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  21.  9
    Being to Being: Sartre, Ramchandra Gandhi, and Abhinavagupta on Intersubjectivity.Joshua Stoll - 2021 - Comparative and Continental Philosophy 13 (2):167-179.
    ABSTRACT This paper explores and critiques Sartre’s conception of being-for-others from a non-dual perspective. His conception of intersubjectivity as being-for-others views the primary relation between oneself and others as oppressive and objectifying; the other, he says, is the death of my possibilities. It will be argued, however, that others also represent precisely the birth of one’s possibilities. To this end, we will interpret the relation of being to being from a non-dual orientation through the work of the contemporary Indian philosopher (...)
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  22.  1
    Merleau-Ponty’s Poetic of the World: Philosophy and Literature: By Galen A. Johnson, Mauro Carbone, and Emmanuel de Saint Aubert, New York: Fordham University Press, 2020, Paperback, $32.00, ISBN: 9780823287703. [REVIEW]Yan Yan - 2021 - Comparative and Continental Philosophy 13 (2):197-199.
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  23.  5
    New Insights Into the Mutual Exchange Between Confucianism and Buddhism in East Asia.Diana Arghirescu - 2021 - Comparative and Continental Philosophy 13 (1):98-107.
    ABSTRACT Starting from a comparative, textual investigation, the present research proposes a transcultural analysis of the early interaction between Confucianism and Buddhism in China, Korea, and Japan, and of their historical movement from tension/disconnection to mutual acceptance and reciprocal influence.
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  24.  21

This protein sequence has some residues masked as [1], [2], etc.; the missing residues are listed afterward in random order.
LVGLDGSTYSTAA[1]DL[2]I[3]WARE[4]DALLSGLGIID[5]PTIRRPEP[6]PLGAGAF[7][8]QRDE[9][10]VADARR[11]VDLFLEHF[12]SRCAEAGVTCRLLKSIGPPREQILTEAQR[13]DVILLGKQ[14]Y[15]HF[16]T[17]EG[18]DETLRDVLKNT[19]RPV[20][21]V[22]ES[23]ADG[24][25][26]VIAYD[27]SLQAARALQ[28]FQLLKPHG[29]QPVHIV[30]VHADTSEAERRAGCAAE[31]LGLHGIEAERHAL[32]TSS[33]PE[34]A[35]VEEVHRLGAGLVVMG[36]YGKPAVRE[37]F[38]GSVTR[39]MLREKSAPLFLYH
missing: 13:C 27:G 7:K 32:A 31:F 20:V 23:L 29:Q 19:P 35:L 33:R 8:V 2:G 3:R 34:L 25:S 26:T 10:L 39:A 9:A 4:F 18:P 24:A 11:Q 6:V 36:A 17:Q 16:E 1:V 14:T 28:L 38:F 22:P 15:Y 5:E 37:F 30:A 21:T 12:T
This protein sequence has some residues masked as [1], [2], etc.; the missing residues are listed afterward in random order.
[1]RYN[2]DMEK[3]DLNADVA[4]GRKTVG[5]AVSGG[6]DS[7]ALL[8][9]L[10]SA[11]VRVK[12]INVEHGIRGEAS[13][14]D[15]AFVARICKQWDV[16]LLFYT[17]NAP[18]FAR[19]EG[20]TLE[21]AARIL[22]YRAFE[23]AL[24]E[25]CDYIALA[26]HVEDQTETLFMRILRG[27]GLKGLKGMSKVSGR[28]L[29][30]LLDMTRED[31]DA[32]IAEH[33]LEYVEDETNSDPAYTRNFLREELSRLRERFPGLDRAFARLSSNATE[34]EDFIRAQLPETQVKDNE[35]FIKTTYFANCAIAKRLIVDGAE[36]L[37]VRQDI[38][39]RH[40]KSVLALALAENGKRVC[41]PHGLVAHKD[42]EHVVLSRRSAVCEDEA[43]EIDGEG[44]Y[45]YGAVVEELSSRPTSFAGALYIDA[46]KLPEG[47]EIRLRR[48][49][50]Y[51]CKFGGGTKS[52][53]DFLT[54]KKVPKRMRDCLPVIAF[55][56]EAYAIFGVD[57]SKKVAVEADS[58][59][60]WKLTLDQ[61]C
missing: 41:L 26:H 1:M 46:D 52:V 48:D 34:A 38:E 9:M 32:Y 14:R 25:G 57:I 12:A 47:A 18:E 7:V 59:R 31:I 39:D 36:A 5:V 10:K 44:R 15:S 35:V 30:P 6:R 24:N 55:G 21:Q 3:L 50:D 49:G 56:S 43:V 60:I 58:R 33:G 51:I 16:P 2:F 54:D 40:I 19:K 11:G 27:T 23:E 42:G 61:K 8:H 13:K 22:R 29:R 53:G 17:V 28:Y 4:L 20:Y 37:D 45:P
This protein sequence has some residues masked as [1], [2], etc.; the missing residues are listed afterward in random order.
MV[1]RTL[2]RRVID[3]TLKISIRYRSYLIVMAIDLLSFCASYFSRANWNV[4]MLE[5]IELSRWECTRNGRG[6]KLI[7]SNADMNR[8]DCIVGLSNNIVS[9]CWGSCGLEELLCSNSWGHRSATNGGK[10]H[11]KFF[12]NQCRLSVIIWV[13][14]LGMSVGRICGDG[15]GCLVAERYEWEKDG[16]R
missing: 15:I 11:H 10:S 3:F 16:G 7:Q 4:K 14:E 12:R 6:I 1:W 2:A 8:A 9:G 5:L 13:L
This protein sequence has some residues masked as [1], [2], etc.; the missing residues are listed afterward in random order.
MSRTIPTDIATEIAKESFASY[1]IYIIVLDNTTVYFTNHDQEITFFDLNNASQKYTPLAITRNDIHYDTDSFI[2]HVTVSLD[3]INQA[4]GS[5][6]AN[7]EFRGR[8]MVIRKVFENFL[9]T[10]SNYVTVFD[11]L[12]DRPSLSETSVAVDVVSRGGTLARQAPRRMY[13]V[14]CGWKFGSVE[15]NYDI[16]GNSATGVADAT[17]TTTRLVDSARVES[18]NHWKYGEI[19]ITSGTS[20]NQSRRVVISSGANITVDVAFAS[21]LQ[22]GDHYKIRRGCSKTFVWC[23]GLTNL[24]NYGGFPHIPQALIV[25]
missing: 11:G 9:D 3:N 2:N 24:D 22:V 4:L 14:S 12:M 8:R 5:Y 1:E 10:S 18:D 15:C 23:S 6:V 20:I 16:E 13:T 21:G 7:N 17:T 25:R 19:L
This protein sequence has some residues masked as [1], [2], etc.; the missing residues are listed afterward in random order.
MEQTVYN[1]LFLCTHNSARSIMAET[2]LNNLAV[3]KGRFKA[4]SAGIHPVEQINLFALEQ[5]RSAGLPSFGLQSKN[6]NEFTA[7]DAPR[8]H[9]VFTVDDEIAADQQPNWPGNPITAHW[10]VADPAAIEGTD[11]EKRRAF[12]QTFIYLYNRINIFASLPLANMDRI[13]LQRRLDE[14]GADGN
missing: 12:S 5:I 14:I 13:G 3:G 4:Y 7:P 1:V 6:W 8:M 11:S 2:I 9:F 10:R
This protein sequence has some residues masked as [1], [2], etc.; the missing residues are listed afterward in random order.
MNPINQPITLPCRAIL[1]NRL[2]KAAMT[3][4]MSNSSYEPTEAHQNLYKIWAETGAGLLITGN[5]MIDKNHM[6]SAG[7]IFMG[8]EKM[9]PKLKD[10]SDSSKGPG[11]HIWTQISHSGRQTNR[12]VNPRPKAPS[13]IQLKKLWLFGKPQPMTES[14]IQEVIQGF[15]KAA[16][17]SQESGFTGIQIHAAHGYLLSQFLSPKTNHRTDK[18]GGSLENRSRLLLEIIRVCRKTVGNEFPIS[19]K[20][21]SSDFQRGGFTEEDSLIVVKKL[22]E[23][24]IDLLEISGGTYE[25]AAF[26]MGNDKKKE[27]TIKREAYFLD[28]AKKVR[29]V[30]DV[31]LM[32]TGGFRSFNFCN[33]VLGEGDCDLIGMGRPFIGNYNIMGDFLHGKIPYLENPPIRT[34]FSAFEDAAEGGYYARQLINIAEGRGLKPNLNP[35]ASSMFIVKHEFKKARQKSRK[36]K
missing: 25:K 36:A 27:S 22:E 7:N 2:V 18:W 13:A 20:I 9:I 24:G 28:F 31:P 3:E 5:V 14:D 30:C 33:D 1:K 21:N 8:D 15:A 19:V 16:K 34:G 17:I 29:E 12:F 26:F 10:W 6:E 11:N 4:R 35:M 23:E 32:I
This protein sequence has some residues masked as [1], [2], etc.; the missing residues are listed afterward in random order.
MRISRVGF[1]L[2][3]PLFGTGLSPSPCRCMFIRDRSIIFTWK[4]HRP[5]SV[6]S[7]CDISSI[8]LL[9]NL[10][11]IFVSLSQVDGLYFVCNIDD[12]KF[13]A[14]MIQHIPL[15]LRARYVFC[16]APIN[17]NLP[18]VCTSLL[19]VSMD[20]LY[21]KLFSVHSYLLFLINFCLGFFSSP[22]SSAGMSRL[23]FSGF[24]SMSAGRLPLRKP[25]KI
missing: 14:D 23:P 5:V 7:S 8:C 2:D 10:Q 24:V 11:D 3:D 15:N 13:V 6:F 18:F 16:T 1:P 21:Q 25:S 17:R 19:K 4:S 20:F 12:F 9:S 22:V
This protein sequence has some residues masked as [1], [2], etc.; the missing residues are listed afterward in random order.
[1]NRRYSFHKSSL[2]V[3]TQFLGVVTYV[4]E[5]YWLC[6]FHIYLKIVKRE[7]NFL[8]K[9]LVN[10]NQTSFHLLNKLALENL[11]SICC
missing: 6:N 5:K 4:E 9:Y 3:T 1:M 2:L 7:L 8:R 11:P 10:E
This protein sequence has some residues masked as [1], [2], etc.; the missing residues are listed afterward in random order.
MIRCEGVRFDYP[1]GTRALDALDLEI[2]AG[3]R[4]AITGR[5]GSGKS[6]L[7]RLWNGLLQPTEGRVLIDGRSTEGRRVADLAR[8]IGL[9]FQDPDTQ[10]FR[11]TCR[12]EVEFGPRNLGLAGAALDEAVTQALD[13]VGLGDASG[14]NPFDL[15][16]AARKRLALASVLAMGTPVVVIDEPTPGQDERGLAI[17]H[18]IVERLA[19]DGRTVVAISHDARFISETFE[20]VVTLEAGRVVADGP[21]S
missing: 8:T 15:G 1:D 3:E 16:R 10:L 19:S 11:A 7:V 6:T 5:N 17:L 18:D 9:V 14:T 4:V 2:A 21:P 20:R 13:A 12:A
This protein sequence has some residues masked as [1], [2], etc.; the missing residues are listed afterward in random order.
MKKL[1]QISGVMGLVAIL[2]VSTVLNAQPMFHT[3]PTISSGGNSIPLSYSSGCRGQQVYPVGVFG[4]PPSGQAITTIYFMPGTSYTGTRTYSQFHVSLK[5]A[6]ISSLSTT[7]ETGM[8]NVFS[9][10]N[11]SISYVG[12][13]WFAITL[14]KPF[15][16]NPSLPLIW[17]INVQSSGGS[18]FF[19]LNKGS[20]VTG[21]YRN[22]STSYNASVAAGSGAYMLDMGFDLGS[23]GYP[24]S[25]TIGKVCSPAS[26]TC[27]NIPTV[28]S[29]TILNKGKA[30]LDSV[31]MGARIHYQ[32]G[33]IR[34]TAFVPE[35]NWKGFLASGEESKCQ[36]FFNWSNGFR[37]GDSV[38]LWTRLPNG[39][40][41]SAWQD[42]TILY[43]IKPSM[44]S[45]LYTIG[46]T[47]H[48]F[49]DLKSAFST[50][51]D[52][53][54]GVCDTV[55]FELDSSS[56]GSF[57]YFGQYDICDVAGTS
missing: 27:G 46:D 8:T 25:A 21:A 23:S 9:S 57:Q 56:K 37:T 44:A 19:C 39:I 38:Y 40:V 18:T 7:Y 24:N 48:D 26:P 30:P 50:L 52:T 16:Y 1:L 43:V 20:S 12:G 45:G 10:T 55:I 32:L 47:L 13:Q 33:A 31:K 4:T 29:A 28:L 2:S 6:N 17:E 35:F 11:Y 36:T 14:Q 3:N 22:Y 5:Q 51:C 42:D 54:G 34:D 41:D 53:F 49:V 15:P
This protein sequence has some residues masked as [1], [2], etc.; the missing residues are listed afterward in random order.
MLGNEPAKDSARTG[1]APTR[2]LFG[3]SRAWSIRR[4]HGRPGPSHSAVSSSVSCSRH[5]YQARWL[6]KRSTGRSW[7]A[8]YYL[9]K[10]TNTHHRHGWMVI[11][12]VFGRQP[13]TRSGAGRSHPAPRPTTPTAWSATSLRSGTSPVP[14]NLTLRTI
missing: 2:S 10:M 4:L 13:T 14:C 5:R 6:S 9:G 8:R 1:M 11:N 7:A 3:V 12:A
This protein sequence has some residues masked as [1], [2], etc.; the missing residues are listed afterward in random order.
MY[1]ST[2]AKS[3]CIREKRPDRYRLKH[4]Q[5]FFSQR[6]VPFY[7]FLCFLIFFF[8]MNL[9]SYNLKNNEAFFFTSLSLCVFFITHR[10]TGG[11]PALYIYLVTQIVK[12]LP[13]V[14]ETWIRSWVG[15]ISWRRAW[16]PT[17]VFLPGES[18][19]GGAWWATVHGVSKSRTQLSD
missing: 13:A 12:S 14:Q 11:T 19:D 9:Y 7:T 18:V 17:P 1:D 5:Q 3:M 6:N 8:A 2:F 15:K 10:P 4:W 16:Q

Husserl’s Phenomenology And the Problem of the Future: Towards a Practical Approach.Celia Cabrera & Verónica Kretschel - 2021 - Comparative and Continental Philosophy 13 (1):61-74.
    ABSTRACT In spite of the supposed lack of attention paid to it by Husserl in his early works on time, the future is an important topic for phenomenology that gains increasing relevance in his late works. Regarding the experience of the future, phenomenology can approach the subjective possibility of anticipating what is not yet given, both actively and passively. A new perspective on the subject’s relation to the future arises thanks to the consideration of practical phenomena. What is at stake (...)
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  25.  7
    Ideas in Finisterre.Julián Ferreyra - 2021 - Comparative and Continental Philosophy 13 (1):2-5.
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  26.  7
    People, Nation, State: The Ground in Fichte’s Addresses.Mariano Gaudio - 2021 - Comparative and Continental Philosophy 13 (1):75-87.
    ABSTRACT In Fichte’s Addresses to the German Nation, one important issue is which of the concepts works as a foundation for the others. People, nation, language, state, or education are all possible candidates to take a central place. First, this paper analyzes the problems presented by the notions of “people” and “nation,” such as their ambiguous and even contradictory aspects. Second, we focus on how the concept of education needs a solid ground from which an educational plan can develop. Finally, (...)
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  27.  3
    Editors’ Preface.David Jones & Jason M. Wirth - 2021 - Comparative and Continental Philosophy 13 (1):1-1.
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  28.  8
    Ethnocentrism in Esoteric Circles: On Political Gnoseology.Elad Lapidot - 2021 - Comparative and Continental Philosophy 13 (1):88-97.
    ABSTRACT This essay is dedicated to Elliot Wolfson’s new book on Heidegger and Kabbalah. Wolfson’s project is read here as a philosophical reflection and scholarly intervention on the “and,” that is, on pluralism in thought. Wolfson juxtaposes Heideggerian and kabbalistic corpora as expressing the same conception of non-totalitarian, plural thought, and criticizes both Heidegger and Kabbalah for betraying this pluralism in their ethnocentric tendencies. As a scholarly “ethical corrective,” Wolfson indicates in both corpora a countermeasure: A Gnostic disengagement of thought (...)